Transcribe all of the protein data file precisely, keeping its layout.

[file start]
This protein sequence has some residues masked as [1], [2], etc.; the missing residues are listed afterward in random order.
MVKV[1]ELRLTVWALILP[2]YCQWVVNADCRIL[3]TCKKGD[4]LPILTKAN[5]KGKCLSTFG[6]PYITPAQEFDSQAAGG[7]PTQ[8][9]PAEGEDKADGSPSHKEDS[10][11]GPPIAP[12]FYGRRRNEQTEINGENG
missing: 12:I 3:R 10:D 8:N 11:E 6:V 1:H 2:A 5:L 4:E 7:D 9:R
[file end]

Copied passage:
This protein sequence has some residues masked as [1], [2], etc.; the missing residues are listed afterward in random order.
MVKV[1]ELRLTVWALILP[2]YCQWVVNADCRIL[3]TCKKGD[4]LPILTKAN[5]KGKCLSTFG[6]PYITPAQEFDSQAAGG[7]PTQ[8][9]PAEGEDKADGSPSHKEDS[10][11]GPPIAP[12]FYGRRRNEQTEINGENG
missing: 12:I 3:R 10:D 8:N 11:E 6:V 1:H 2:A 5:L 4:E 7:D 9:R